WILMINGTON — A judgment-free program is giving a helping hand to students.
Wilmington College has established an outreach program called the Quaker Cupboard.
It’s designed to provide students in need with items like non-perishable food, personal hygiene products, and household items — all of which have been donated to the cupboard.
Jena Frommeyer, a Student Success Coach at the college, said the project came about in a “weirdly organic way.”
Haley Stammen, Student Resource Manager, asked if they had a program like it, then along with Tim Wiederhold, another Student Success Coach, they started to work on one.
They later discovered Campus Minister Nancy McCormick and Service and Civic Engagement Director Chip Murdock were working on something similar.
“So we just joined forces,” said Frommeyer.
McCormick stated, “It was a God thing.”
“The same message was being downloaded to us five,” added Murdock. “This idea had been floating around before. But I think that finally, it all hit us at the same time. That’s what made it feel organic and positive.”
The group also noticed an increase in students needing a few basic essentials.
“I think this year, more than ever, students stated they needed things,” said Wiederhold. “In a typical year, students have more opportunities for on-and off-campus jobs. But in a COVID year, it’s a little hard to find that extra income.”
The Quaker pantry officially opened on Oct. 7 and, since then, they have filled up and given 30 bags to students.
The way students can pick up get their items is by placing an order on the WC Student App and the Student Resource Center page on the College’s intranet site — WC@HOME. The group described it as like Kroger’s Clicklist.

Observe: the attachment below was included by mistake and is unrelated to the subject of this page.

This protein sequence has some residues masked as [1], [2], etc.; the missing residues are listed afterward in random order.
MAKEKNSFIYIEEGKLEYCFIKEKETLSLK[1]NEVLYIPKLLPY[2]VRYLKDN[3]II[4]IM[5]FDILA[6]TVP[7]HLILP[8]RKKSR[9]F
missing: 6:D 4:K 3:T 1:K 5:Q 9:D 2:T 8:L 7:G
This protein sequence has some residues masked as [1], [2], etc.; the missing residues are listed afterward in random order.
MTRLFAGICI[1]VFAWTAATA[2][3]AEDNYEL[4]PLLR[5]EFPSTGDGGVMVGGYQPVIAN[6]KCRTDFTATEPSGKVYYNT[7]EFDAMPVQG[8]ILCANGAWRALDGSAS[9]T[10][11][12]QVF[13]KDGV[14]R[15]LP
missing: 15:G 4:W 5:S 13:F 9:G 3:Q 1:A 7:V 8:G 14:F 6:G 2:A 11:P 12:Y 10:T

They can also use QR codes featured on flyers in the residence halls and elsewhere on campus. Ordered items will be bagged and ready for pickup within 24 hours at the Robinson Communication Center (RCC 104).
Stammen recalled how grateful the students are to have this type of help on campus. She also advised that some of her student helpers wished they had something like that during their early college days.
Riley Gatlin, a junior year student and writing assistant, said, “I honestly wasn’t sure how much the service would be used by students, but in the last two or so weeks … I’ve already seen the need that it is filling for students.”
The group is also looking to the possibility of collecting coat donations for students to receive. And they’re also planning on continuing the Quaker Pantry even after the pandemic had ended.
Friends of the Quaker Cupboard program can drop off donations at the Student Resource Center, or to Chip Murdock, Director of the Center for Service and Civic Engagement and Office of Inclusion and Diversity, on the main floor of Pyle Student Center.
Reach John Hamilton at 937-382-2574